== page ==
Augustas Serapinas is interested in the socially engaged and non-material practice of previous generations of artists, such as the one that emerged around the time of his own birth. The early 1990s saw the rise of the ‘relational’ approach to practicing art with, for and through other people. This could also be a good definition for ‘curating’, another term dating from the same period. His experiments with social interaction start from an openness to the encounter, which, as philosopher Alain Badiou points out, differs from experience because it is always based on improbability. The encounter (as a possibility, an act or, if we like, a manifestation of free will) is also fundamentally opposed to the notion of identity (which essentially regulates sameness) and certainly to its instrumentalisation as identity politics.
Yet Serapinas is not exclusively concerned with the non-material and inter-personal. He has also busied himself with the discovery and construction of ‘secret spaces’: pockets of subjectivity carved out of the rational infrastructure that society tries to build for itself.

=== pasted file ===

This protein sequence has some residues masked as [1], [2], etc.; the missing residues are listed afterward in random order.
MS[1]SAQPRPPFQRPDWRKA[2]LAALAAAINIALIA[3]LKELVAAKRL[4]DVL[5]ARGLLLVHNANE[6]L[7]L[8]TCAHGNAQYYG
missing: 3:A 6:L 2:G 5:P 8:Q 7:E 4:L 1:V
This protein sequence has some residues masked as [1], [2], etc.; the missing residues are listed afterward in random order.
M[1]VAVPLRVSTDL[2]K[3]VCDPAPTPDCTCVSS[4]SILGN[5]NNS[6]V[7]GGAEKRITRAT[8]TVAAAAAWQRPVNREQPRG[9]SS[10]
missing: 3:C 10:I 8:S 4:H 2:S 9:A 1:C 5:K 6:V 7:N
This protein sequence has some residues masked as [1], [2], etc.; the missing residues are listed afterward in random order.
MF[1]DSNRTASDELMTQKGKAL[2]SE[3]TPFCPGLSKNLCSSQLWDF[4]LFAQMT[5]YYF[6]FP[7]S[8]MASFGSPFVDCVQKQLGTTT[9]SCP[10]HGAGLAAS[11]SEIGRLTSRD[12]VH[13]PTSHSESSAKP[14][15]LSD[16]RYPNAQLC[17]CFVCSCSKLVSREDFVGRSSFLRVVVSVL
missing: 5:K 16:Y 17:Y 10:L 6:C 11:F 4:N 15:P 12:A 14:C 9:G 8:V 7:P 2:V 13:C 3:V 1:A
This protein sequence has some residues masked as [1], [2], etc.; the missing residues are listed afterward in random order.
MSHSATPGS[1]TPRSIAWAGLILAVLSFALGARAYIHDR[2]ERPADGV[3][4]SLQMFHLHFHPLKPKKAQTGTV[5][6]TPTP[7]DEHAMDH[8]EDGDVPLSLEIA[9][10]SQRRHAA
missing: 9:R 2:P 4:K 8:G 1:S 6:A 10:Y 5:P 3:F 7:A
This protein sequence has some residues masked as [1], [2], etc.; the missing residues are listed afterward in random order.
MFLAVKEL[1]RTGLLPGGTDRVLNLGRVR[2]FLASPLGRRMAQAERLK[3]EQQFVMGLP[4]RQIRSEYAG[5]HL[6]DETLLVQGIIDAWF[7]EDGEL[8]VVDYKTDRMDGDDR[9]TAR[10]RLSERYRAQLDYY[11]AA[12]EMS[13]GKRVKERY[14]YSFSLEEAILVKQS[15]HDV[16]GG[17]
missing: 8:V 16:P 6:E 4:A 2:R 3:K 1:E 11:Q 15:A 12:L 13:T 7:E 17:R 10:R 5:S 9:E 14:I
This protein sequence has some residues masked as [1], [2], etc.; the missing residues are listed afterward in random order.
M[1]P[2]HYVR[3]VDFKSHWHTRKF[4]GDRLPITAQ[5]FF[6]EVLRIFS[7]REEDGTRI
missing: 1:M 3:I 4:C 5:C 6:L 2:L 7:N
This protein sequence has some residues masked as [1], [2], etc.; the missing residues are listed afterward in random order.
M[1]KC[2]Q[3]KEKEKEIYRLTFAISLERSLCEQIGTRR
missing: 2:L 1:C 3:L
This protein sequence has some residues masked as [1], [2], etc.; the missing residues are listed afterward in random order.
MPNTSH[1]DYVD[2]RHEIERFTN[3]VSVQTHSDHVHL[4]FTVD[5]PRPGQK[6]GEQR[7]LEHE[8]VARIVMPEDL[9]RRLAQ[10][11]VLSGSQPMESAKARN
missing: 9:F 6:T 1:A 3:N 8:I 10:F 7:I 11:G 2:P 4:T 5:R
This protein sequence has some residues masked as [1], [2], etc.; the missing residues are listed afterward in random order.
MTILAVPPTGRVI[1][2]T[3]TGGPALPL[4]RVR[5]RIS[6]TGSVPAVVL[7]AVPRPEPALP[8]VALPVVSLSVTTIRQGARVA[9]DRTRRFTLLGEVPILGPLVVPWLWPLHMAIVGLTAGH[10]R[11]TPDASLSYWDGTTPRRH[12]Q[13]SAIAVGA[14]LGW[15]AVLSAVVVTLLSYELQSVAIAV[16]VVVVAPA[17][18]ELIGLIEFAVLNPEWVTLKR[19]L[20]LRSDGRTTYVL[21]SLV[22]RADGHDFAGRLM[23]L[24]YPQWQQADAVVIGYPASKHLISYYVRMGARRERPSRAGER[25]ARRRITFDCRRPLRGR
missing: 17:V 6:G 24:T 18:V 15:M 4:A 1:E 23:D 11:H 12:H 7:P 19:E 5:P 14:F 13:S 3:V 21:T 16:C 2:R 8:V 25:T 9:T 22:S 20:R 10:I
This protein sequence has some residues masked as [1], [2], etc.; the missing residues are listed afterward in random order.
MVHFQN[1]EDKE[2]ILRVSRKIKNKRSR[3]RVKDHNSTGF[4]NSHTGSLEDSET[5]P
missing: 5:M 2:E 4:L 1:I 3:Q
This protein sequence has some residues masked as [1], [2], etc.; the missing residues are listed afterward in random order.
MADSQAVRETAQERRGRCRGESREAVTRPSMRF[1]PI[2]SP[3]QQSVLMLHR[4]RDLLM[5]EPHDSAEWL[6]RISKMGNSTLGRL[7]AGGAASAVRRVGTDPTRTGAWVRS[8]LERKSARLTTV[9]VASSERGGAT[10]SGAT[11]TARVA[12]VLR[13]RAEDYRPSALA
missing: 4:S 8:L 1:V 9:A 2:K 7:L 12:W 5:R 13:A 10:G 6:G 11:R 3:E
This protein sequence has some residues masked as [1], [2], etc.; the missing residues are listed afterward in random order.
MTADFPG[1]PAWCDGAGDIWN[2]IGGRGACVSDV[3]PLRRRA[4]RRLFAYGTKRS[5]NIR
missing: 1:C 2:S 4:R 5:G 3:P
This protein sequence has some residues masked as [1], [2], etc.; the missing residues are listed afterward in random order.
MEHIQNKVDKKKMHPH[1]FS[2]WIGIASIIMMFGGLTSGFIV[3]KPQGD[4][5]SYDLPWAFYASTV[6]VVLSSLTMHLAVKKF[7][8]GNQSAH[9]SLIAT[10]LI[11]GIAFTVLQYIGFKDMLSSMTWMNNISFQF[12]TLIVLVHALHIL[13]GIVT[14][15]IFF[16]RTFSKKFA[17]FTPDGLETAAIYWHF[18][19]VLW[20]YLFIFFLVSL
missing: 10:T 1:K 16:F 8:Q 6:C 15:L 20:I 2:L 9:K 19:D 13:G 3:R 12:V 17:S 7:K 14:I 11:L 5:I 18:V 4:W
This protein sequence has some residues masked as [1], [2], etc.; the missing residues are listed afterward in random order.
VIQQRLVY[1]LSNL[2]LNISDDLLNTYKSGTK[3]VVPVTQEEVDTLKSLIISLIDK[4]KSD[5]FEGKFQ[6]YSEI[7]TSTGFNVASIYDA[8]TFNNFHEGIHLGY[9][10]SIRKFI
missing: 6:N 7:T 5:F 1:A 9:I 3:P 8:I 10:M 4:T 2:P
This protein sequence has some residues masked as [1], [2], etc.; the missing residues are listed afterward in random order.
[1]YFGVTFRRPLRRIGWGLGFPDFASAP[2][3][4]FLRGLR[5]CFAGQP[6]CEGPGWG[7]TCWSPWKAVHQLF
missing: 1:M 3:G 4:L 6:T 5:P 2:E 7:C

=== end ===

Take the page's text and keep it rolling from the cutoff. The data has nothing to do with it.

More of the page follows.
Following such projects as By the Illuminator (2013, a site for meditative loneliness inside a drain pipe under a highway next to a river in Vilnius) or Secret Space in the National Gallery (2014, a hidden and inaccessible coffee-break room in Lithuania’s National Art Gallery) Serapinas has collaborated closely with Georges Uittenhout, M HKA’s chief technician, to identify hidden, forgotten and unused spaces in the museum. As a result, Serapinas has cut a hole in one of the walls in the exhibition halls on the ground floor, allowing the public to enter a narrow, long and very tall shaft.
In preparation for this time-consuming action, which adds no objects to the exhibition (if we don’t count some small alterations to the space made for reasons of health and safety) puts the museum itself on display as a place with secrets, Serapinas studied the history of the building and its immediate surroundings. The Antwerp South area was redeveloped in the 1870s and ’80s and was a transport hub with docks and a large railway station until the mid-1960s. Part of his visual research material (made available by the Heritage Library Hendrik Conscience) is published in the catalogue. (AK)